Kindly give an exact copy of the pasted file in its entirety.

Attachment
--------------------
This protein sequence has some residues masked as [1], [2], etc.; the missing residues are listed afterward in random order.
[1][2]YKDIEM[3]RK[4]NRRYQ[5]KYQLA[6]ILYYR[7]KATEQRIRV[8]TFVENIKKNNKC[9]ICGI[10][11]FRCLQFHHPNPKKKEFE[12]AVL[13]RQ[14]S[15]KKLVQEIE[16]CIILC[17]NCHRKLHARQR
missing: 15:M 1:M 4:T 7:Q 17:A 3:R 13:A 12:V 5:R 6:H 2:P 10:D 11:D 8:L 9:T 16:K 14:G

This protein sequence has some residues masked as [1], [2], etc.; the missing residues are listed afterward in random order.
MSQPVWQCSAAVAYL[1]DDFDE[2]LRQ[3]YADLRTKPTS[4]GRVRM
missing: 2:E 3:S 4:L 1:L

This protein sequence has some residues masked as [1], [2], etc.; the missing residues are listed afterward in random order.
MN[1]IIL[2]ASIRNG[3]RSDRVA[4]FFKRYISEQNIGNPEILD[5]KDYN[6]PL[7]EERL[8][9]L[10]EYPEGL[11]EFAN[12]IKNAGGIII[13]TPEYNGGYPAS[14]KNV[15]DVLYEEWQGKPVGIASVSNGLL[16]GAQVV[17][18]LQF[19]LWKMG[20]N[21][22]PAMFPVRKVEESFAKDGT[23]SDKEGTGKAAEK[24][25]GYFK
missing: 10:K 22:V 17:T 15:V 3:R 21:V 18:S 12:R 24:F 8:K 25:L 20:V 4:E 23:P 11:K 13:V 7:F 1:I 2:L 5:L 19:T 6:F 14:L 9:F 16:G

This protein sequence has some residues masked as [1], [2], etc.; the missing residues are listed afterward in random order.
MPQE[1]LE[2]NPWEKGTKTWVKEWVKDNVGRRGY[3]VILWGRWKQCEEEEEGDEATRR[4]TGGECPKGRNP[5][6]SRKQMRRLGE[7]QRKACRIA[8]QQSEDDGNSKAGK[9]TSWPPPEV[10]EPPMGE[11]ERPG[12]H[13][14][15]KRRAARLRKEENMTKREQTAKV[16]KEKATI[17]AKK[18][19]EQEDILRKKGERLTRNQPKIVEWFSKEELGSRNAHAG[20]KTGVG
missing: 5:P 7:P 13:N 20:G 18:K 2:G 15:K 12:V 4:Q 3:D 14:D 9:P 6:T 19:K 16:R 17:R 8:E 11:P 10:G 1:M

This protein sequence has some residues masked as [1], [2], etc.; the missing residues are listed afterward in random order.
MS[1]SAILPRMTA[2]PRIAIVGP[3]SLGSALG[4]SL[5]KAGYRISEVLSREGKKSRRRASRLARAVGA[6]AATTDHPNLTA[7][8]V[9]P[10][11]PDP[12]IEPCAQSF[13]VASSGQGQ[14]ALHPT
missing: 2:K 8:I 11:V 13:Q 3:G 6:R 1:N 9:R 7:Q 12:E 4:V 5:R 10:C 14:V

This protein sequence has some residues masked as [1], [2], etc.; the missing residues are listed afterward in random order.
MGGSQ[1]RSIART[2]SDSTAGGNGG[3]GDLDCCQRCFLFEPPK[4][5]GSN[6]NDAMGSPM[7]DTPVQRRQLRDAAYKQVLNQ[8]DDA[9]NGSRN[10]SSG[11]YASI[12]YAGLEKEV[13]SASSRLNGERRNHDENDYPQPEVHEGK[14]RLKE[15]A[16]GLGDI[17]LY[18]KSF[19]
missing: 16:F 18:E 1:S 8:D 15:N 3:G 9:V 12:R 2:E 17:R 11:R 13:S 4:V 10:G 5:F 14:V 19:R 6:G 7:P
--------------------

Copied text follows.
This protein sequence has some residues masked as [1], [2], etc.; the missing residues are listed afterward in random order.
[1][2]YKDIEM[3]RK[4]NRRYQ[5]KYQLA[6]ILYYR[7]KATEQRIRV[8]TFVENIKKNNKC[9]ICGI[10][11]FRCLQFHHPNPKKKEFE[12]AVL[13]RQ[14]S[15]KKLVQEIE[16]CIILC[17]NCHRKLHARQR
missing: 15:M 1:M 4:T 7:Q 17:A 3:R 13:A 12:V 5:R 6:H 2:P 10:D 11:D 8:L 9:T 16:K 14:G

This protein sequence has some residues masked as [1], [2], etc.; the missing residues are listed afterward in random order.
MSQPVWQCSAAVAYL[1]DDFDE[2]LRQ[3]YADLRTKPTS[4]GRVRM
missing: 2:E 3:S 4:L 1:L

This protein sequence has some residues masked as [1], [2], etc.; the missing residues are listed afterward in random order.
MN[1]IIL[2]ASIRNG[3]RSDRVA[4]FFKRYISEQNIGNPEILD[5]KDYN[6]PL[7]EERL[8][9]L[10]EYPEGL[11]EFAN[12]IKNAGGIII[13]TPEYNGGYPAS[14]KNV[15]DVLYEEWQGKPVGIASVSNGLL[16]GAQVV[17][18]LQF[19]LWKMG[20]N[21][22]PAMFPVRKVEESFAKDGT[23]SDKEGTGKAAEK[24][25]GYFK
missing: 10:K 22:V 17:T 15:V 3:R 21:V 18:S 12:R 24:F 8:K 25:L 20:V 4:E 23:P 11:K 13:V 7:F 1:I 2:L 5:L 19:T 6:F 14:L 9:F 16:G

This protein sequence has some residues masked as [1], [2], etc.; the missing residues are listed afterward in random order.
MPQE[1]LE[2]NPWEKGTKTWVKEWVKDNVGRRGY[3]VILWGRWKQCEEEEEGDEATRR[4]TGGECPKGRNP[5][6]SRKQMRRLGE[7]QRKACRIA[8]QQSEDDGNSKAGK[9]TSWPPPEV[10]EPPMGE[11]ERPG[12]H[13][14][15]KRRAARLRKEENMTKREQTAKV[16]KEKATI[17]AKK[18][19]EQEDILRKKGERLTRNQPKIVEWFSKEELGSRNAHAG[20]KTGVG
missing: 5:P 7:P 13:N 20:G 18:K 2:G 15:K 12:V 4:Q 3:D 14:D 9:P 6:T 19:K 16:R 17:R 8:E 11:P 10:G 1:M

This protein sequence has some residues masked as [1], [2], etc.; the missing residues are listed afterward in random order.
MS[1]SAILPRMTA[2]PRIAIVGP[3]SLGSALG[4]SL[5]KAGYRISEVLSREGKKSRRRASRLARAVGA[6]AATTDHPNLTA[7][8]V[9]P[10][11]PDP[12]IEPCAQSF[13]VASSGQGQ[14]ALHPT
missing: 2:K 8:I 11:V 13:Q 3:G 6:R 1:N 9:R 7:Q 12:E 4:V 5:R 10:C 14:V

This protein sequence has some residues masked as [1], [2], etc.; the missing residues are listed afterward in random order.
MGGSQ[1]RSIART[2]SDSTAGGNGG[3]GDLDCCQRCFLFEPPK[4][5]GSN[6]NDAMGSPM[7]DTPVQRRQLRDAAYKQVLNQ[8]DDA[9]NGSRN[10]SSG[11]YASI[12]YAGLEKEV[13]SASSRLNGERRNHDENDYPQPEVHEGK[14]RLKE[15]A[16]GLGDI[17]LY[18]KSF[19]
missing: 16:F 18:E 1:S 8:D 15:N 3:G 9:V 12:R 2:E 17:R 11:R 13:S 4:V 10:G 5:F 14:V 19:R 6:G 7:P